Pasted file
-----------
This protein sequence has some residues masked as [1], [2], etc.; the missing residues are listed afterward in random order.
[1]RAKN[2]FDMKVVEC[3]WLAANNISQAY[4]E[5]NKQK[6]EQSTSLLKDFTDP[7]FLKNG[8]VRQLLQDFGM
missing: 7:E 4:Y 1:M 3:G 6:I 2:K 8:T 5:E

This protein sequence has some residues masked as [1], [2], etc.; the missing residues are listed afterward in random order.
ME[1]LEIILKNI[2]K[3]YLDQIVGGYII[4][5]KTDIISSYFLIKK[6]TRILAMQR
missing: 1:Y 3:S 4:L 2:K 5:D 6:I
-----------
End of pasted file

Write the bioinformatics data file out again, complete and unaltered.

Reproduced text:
This protein sequence has some residues masked as [1], [2], etc.; the missing residues are listed afterward in random order.
[1]RAKN[2]FDMKVVEC[3]WLAANNISQAY[4]E[5]NKQK[6]EQSTSLLKDFTDP[7]FLKNG[8]VRQLLQDFGM
missing: 7:E 4:Y 1:M 3:G 6:I 2:K 8:T 5:E

This protein sequence has some residues masked as [1], [2], etc.; the missing residues are listed afterward in random order.
ME[1]LEIILKNI[2]K[3]YLDQIVGGYII[4][5]KTDIISSYFLIKK[6]TRILAMQR
missing: 1:Y 3:S 4:L 2:K 5:D 6:I